*Change of ownership
** Privatization - Nationalization - Municipalization
** Regulation - Deregulation - Liberalization

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Look at other dictionaries:

  • public ownership — n [U] businesses, property etc in public ownership are owned by the government ▪ The Opposition intends to bring the industry back into public ownership …   Dictionary of contemporary English

  • public ownership — noun Ownership by the state, eg of nationalized industry • • • Main Entry: ↑public * * * public ownership UK US noun [uncountable] legal possession of businesses and industries by the government of a country Thesaurus: government programmes and… …   Useful english dictionary

  • public ownership — noun uncount 1. ) legal possession of businesses, land, and industries by the government of a country or area 2. ) AMERICAN the money that people in general have invested in a corporation …   Usage of the words and phrases in modern English

  • public ownership — The portion of a company s stock that is held by the public. Bloomberg Financial Dictionary * * * public ownership public ownership ➔ ownership * * * public ownership UK US noun [U] (also government ownership, state ownership) GOVERNMENT,… …   Financial and business terms

  • public ownership —    control and management by politicians and bureaucrats    The use of the phrase is normally confined to commercial businesses, utilities, etc. No member of the public should be so rash as to try to assert ownership rights over them:     Various …   How not to say what you mean: A dictionary of euphemisms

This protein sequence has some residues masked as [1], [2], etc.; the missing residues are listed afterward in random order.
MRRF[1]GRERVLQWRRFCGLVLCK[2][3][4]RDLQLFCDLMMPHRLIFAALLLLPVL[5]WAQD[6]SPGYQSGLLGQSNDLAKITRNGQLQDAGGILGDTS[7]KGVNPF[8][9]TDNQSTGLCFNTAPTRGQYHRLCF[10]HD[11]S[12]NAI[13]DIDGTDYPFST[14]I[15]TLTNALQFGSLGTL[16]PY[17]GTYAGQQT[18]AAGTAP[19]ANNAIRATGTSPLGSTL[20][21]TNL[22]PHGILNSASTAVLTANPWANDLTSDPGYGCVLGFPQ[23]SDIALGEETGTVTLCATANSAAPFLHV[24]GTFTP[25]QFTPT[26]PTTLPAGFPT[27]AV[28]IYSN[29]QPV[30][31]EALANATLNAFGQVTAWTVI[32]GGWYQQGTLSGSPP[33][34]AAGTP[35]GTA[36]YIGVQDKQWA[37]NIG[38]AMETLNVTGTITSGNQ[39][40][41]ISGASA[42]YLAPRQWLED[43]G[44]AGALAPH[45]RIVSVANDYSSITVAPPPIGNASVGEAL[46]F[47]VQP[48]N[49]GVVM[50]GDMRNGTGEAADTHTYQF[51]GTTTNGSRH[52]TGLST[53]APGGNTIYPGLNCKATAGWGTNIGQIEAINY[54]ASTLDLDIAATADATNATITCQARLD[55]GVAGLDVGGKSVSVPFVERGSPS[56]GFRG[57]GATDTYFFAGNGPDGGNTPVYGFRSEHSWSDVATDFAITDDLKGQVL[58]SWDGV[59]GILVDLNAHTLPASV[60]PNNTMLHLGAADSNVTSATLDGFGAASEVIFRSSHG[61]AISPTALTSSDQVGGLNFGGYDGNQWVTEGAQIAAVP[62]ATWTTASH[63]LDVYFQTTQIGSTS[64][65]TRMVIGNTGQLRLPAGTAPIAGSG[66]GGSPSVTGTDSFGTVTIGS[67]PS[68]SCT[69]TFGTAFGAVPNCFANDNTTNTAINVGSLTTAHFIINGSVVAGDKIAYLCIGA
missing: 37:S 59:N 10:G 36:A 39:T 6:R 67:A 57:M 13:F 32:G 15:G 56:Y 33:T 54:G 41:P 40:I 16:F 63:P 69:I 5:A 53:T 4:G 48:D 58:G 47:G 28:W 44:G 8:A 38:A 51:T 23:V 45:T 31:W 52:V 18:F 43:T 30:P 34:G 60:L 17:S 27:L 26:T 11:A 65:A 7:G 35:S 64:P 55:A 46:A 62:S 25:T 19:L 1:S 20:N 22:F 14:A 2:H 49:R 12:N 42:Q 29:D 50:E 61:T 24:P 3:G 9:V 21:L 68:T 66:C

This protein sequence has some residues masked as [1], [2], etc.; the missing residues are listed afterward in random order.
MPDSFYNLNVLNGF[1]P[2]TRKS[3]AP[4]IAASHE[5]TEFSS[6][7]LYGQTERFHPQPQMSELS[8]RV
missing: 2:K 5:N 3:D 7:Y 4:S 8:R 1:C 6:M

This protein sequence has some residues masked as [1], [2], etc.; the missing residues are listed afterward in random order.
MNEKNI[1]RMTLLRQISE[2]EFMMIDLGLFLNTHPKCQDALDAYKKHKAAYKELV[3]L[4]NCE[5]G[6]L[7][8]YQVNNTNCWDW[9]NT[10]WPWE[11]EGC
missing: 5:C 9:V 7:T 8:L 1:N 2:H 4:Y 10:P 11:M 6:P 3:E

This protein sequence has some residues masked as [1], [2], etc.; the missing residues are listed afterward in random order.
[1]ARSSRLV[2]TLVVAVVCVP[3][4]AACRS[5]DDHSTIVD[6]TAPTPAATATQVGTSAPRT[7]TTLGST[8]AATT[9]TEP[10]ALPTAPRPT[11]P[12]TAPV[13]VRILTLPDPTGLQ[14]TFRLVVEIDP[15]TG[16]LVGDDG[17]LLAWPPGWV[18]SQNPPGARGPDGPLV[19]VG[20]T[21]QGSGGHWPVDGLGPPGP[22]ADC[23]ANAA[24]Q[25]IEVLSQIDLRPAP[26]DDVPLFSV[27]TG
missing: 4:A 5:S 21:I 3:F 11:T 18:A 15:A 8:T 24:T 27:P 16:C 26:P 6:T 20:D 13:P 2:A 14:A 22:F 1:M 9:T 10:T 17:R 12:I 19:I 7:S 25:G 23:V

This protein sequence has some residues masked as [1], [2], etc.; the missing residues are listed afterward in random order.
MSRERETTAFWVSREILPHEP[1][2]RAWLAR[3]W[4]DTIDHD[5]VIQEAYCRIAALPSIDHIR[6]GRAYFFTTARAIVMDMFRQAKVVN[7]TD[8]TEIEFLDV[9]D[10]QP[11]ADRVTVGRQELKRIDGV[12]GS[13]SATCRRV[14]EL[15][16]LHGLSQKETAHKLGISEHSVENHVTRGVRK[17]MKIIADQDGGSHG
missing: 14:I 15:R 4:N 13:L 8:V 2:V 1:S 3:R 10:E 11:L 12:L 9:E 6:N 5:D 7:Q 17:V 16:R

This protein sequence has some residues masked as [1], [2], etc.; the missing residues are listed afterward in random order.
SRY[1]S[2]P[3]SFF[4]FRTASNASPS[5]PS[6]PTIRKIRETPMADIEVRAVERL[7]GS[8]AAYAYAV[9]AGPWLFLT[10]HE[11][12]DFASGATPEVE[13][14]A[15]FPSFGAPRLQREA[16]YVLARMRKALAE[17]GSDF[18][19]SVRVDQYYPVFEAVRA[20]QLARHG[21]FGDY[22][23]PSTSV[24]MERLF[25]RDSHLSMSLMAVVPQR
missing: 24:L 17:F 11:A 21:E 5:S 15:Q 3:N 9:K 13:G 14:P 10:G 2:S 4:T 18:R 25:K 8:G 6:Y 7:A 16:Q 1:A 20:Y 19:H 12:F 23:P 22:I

• public ownership — noun (U) businesses, property etc in public ownership are owned by the state: The steel and coal industries were taken into public ownership …   Longman dictionary of contemporary English

  • public ownership — /pʌblɪk ˈoʊnəʃɪp/ (say publik ohnuhship) noun 1. ownership by a community as a whole. 2. the socialist objective of ownership by the state. 3. government takeover of some commercial enterprise. 4. the possession by the public of shares in a… …   Australian English dictionary

  • public ownership — noun ownership of an industry by the people or the state; nationalisation Syn: state ownership …   Wiktionary

  • public ownership — owned by the public, under the control of one of the government offices …   English contemporary dictionary

  • public ownership — UK / US noun [uncountable] legal possession of businesses and industries by the government of a country …   English dictionary